Menzel is fierce in ‘Uncut Gems’
Idina Menzel’s public persona is defined by her starring role in a blockbuster children’s franchise (the “Frozen” movies), a Tony Award-winning performance in Broadway’s “Wicked” and a Christmas album or two, so it’s more than a little jarring to see her show up as Dinah, Adam Sandler’s estranged wife, in Josh and Benny Safdie’s high-tension underworld thriller “Uncut Gems.”
In just a handful of scenes with Sandler’s rakish, charmingly duplicitous wheeler-dealer, Menzel generates serious emotional heat, upping the stakes of an already taut street-level drama.
“I just so yearned to be part of something that was different from what people expected for me,” Menzel says. “I really feel like I haven’t had the opportunity to show that kind of range.”
The Safdie brothers saw her in Joshua Harmon’s off-Broadway dark comedy “Skintight” and discovered that she might make sense as a fierce, self-possessed, well-heeled Long Island McMansionite.
She grew up lower middle class in Syosset, on Long Island, and says she recognizes Dinah as an “East Coast Jewish girl” like herself.
“Anyone who knows me knows that it’s just where I live, literally and metaphorically. I know that character, and I know many women like her. And
“It’s a world I know and feel comfortable in.” — Idina Menzel, on the milieu in “Uncut Gems”
I’ve probably been known to act like her once in a while, after maybe a couple of beers late at night.”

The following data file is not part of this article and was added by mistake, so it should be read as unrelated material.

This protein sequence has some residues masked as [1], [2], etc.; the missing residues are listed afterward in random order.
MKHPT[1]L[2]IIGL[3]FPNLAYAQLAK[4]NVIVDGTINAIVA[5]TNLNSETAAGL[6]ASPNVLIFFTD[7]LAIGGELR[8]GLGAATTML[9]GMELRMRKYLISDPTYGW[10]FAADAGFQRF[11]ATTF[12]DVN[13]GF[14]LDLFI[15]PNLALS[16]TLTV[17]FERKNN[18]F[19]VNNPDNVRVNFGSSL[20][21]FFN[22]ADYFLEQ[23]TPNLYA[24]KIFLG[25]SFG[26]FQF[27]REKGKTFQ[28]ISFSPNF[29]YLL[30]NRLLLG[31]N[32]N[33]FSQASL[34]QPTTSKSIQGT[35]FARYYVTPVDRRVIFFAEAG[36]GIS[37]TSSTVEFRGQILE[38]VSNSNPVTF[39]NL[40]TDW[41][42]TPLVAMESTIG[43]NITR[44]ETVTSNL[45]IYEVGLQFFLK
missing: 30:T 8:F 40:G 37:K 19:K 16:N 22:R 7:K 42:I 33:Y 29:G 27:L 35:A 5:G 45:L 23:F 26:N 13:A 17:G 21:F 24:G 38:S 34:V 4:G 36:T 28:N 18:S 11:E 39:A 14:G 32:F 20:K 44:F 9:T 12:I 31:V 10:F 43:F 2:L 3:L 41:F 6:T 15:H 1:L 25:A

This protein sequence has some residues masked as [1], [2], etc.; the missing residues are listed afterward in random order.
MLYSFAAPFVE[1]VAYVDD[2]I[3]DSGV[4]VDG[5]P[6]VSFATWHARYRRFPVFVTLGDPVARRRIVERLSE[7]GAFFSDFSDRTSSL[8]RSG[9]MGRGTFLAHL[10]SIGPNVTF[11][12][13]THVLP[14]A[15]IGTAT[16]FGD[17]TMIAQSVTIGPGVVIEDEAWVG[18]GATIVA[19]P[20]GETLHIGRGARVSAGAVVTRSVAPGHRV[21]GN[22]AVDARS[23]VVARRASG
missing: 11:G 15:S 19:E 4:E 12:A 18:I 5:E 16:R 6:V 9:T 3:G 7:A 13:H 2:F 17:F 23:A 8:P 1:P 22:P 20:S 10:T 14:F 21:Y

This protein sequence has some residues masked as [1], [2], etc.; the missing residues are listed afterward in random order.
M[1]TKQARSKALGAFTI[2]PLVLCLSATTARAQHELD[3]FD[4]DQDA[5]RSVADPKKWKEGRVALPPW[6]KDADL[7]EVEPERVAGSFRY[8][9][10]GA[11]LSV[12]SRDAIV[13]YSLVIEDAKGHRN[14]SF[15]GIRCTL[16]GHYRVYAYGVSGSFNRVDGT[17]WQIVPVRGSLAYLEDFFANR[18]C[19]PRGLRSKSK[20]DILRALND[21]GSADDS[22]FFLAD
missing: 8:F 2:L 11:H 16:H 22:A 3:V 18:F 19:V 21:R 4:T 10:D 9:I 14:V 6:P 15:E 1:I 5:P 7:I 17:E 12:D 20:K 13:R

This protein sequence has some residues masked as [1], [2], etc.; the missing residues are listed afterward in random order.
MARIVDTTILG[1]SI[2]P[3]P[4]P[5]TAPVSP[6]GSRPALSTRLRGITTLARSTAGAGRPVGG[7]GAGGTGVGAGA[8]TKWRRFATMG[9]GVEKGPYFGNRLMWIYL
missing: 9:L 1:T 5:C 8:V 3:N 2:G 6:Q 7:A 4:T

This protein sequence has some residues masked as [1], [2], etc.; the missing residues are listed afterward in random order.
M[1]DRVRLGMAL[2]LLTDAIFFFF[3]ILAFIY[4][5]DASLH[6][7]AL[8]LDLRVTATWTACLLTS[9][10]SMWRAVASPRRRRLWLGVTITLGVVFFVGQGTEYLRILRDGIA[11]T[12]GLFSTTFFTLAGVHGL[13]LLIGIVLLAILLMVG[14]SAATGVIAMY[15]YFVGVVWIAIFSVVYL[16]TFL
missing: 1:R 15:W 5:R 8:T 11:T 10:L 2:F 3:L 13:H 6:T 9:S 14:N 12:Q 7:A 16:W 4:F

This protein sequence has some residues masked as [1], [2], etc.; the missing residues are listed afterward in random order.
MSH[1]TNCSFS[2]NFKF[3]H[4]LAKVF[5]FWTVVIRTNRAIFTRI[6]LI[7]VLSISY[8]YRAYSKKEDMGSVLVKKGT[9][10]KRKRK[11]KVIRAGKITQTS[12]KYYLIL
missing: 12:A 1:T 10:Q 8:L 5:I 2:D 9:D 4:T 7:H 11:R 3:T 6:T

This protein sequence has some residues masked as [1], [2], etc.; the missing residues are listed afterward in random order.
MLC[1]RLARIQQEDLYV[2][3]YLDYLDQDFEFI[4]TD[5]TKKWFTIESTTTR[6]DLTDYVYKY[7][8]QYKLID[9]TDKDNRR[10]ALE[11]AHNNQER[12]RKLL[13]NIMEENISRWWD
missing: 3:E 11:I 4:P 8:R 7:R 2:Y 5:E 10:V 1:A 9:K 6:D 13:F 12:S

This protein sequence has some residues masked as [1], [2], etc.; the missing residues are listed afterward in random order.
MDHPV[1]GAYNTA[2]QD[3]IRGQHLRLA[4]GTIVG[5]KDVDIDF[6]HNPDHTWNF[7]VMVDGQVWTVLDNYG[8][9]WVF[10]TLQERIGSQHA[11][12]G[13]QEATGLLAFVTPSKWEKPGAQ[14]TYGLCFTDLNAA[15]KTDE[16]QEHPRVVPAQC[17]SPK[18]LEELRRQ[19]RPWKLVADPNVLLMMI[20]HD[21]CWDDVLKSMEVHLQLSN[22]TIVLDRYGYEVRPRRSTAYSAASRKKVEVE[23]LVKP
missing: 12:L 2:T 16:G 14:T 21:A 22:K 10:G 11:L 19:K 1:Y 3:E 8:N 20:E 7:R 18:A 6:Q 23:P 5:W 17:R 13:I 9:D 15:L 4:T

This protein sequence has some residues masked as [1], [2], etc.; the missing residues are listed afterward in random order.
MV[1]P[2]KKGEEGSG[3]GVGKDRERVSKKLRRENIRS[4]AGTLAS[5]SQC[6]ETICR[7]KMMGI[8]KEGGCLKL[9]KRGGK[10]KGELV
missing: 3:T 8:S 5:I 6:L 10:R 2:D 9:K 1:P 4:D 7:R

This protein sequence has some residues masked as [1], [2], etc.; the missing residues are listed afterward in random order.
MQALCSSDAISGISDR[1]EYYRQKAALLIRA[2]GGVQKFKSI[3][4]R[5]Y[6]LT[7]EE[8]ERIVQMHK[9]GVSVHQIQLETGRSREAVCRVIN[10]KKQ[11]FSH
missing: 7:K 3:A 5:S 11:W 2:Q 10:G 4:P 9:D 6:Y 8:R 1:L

Though Dinah is largely absent from the main setting of “Uncut Gems,” which takes place in and around Manhattan’s Diamond District, Menzel said that milieu also felt familiar.
“My father was a pajama salesman, so he was in the Garment District, just a couple blocks from the Diamond District.” She’d go visit him at work as a little girl and go to the diner with him and his friends. “It’s a world I know and feel comfortable in.”
The Safdie brothers’ films are marked by a documentary-style realism that couldn’t be further from the storyboarding and careful scripting behind a mass-market animated film like “Frozen.” Menzel says that she was electrified by the Safdies’ approach, with its fast pace and allowance for improvisation, and refers to “the frenetic, beautiful chaos that they create.”
But she pushes back against the idea that “Uncut Gems” posed a new kind of challenge.
“Look, I’ve been singing professionally since I was 15 years old,” Menzel says. “I guess I have tough skin. I know how to get up in front of an audience where nobody gives a … and do my job. And then being a creature of the theater and knowing that every night is different and to welcome mistakes — I’m comfortable in that environment. I like spontaneity.”